WITH KATE MCGHIE
Oh, we’ve all had those texts from friends who’ll drop in “around dinnertime”. And what time do you expect to be home? Around dinnertime, too?
Do you text back with a suggestion to meet at a restaurant? Well, of course you can, but wouldn’t it be nice to kick back at home with your guests after a busy day. Cheaper, too.
So dash in to your local fishmonger and scoop up some sleek black and slateblue bivalves and, with a tin of chickpeas and a tube of harissa paste, you have a worthy meal in less than 30 minutes. Mussels are easy and quick to prepare. You’ll need only a few minutes gently tugging the wisps of beard from each mussel, a quick rinse under running water and they’re ready for the pot. A glug of olive oil, finely chopped vegies added to soften, tiny tomatoes dropped in and mussels dumped in with remaining ingredients — in less than 10 minutes those steaming mussels are ready.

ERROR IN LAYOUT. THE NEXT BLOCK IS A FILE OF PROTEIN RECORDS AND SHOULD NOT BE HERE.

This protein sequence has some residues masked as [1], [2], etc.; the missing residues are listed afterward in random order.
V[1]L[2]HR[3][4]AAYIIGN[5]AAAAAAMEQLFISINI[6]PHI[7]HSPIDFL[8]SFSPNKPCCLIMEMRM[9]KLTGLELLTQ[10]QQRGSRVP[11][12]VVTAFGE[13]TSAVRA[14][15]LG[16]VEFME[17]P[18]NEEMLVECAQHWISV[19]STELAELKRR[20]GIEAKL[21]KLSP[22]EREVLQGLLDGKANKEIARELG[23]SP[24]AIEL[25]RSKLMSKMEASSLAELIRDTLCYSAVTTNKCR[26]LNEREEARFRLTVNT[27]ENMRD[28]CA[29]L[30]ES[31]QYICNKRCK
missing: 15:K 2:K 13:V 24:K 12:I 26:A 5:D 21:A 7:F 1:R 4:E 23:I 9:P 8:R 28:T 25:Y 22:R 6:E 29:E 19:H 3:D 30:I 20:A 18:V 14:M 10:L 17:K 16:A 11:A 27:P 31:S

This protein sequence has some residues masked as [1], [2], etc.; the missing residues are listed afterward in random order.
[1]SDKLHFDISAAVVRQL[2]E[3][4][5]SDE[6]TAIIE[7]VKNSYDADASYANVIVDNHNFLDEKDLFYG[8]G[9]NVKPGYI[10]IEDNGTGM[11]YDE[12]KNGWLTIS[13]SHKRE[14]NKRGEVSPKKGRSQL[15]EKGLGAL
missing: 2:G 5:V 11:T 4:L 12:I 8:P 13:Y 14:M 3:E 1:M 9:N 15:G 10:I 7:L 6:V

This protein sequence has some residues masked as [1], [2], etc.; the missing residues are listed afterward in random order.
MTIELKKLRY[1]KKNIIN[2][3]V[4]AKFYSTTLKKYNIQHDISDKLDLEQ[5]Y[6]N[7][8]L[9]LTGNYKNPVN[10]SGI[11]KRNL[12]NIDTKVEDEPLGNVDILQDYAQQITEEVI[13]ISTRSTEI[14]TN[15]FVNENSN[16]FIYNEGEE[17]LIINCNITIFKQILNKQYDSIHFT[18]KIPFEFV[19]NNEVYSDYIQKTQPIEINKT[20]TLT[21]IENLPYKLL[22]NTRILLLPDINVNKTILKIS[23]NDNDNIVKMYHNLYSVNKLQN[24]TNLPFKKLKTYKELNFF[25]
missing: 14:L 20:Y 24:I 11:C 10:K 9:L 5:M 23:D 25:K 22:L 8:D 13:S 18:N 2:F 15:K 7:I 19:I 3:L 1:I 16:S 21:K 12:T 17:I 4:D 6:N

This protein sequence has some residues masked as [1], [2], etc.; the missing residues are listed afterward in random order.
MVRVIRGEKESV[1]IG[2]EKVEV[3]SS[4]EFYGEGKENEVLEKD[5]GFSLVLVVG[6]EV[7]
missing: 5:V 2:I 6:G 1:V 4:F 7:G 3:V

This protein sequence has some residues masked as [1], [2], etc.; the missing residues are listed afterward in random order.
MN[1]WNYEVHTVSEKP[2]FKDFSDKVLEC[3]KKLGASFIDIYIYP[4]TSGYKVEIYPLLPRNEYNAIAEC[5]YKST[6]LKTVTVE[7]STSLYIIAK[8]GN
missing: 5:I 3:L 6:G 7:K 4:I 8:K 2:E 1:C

Serve with a big basket of chunks of crusty sourdough bread to mop up every trace of intensely flavoured juice.
If your pantry is bare of chickpeas and you have cannellini beans, use them instead.
No harissa but there’s pesto? Simply switch for a dish with delicate herby Italian flavours.
A combination of both harissa and pesto will give the perfect balance of hot, cool, spicy and soothing. The lemon juice at the end balances all the flavours.
To make sure the mussels are squeaky fresh, tap the shell on a hard surface and if it closes, start cooking. Discard any that are cracked or chipped. Don’t be worried if some of the mussels stubbornly refuse to fully open, they are perfectly fine to eat and can be encouraged by gentle prising with a knife.